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What to do with new shoes?

Andrew0409

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I just purchased my first pair of quality shoes from Vass. I'm wondering if I'm supposed to use something to care for the leather right out of the box? I see Saphir is popular, but they have many products and I'm not 100% on what I'm supposed to do with brand new shoes.
 

Phileas Fogg

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If it’s suede, then spray it with nano-protector.

Otherwise, I would just leave them be. Wear them. Don’t abuse them. Brush them after each outing and use shoe trees. If you notice the finish starting to dull a bit and lose its luster, then apply product. I’m more partial to using a conditioner vs. wax polishes as I like shoe to have a healthy glow vs. a shine.

depending on how often you rotate through your shoes, and controlling for climate, you really should only need to do this perhaps once / quarter.

Over the years, I’ve learned the less the better. When dealing with quality shoes, like Vass, there’s already some hand burnishing that’s applies when it leaves the shoppe. Just enjoy the craftsmanship. You wouldn’t douse a dry aged rib eye from Pete Luger’s with A1 sauce, would you?
 

Mindfree

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I would condition them with Renovateur and usage of shoe trees is a must for quality shoes.
 

Camerashy

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If you have burnishing on your shoes I personally would not used Saphir Renovator as it may remove some of the finish.
 

Mindfree

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If you have burnishing on your shoes I personally would not used Saphir Renovator as it may remove some of the finish.
That’s right. Renovateur does have cleaning agents. So if the shoes have any burnishing or patina, do not use renovateur
 

FlyingHorker

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Nothing. Just brush them vigorously with a horsehair brush.
 

FlyingHorker

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Reno is renowned for being a harsh cleaner. No idea why one would use that on a pair of new shoes.

 

stuffedsuperdud

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I have never used renovateur and don't ever intend to, because it seems like 90% of the time, applying it is only step one of a two-step process, step two being to breathlessly log onto this forum the next morning with pictures of a quarter-sized discoloration on one shoe and frantically asking what to do to fix it.
 

Phileas Fogg

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I’m so confused. Some people say yes and some no. Maybe just the cream is fine?
this is pretty much all I use for routine conditioning.

 

stuffedsuperdud

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I’m so confused. Some people say yes and some no. Maybe just the cream is fine?
Okay so the short story is, new shoes are, contrary to popular opinion, quite wearable out of the box. Leather is very durable when it is on the cow and doubly so after tanning. Tanning makes it a crosslinked polymer material so ignore any talk of how it needs moisture via conditioner "because it's a skin" or any such bunk. Now what it can do is get a bit stiff with time, which you can restore with a bit of shoe cream or conditioner, but that's hardly ever necessary with new shoes unless for some reason they had been sitting on a shelf for years and years.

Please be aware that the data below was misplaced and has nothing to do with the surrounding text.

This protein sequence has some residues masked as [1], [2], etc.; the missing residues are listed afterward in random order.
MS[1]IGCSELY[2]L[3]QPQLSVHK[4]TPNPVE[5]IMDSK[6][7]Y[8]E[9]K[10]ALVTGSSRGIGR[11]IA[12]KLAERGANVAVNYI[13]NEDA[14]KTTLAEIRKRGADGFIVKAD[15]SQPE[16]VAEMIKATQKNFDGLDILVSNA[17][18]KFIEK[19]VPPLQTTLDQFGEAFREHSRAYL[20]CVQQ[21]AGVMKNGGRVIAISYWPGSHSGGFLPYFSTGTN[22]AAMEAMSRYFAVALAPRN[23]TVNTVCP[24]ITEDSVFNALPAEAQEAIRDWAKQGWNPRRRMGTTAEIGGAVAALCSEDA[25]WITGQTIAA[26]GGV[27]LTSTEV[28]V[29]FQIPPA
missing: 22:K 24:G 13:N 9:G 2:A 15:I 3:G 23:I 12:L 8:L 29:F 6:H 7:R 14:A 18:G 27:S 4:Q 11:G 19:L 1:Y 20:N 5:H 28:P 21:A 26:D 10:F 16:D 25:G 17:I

Now if you do want to do something, yes start with the cream. It has a bit of wax on it that confers an additional measure of water resistance, which I like, though again, the shoe itself is already quite water resistant out of the box. You can find instructions on the shoe snob blog on how to properly apply this stuff.

You can then go in with some wax polish, the paste that comes in a tin. Again, a little bit goes a long way. Don't use more than 2-3 coats, as you will start creating a hard layer that will crack at all the creases and bending positions. On the toecap, if you are so inclined, you can use the wax to buff to a mirror shine. You can also do the heels since that is the other part oft the shoe that is reinforced and thus will not bend, but no one sees the heels so I don't really know how that became a thing.

EDIT: Wax polish is mostly to add some shininess and an extra degree of water resistance. It does relatively little to change the shoe color, though I've recently only used neutral wax just to be extra safe, especially with light-colored shoes.
 
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Shen

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One piece of advice is that you might need to break in the new shoes which takes some wear. So, I usually avoid putting them on if I need to wear them an entire day without the possibility to change. Otherwise, you might end up getting blisters on your feet before lunch and endure the rest of the day in agony.

Edit: For the first wears I use them for shorter walks and so until I feel that they have been properly broken in.
 

Despos

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Lots of opinions, here is another
 

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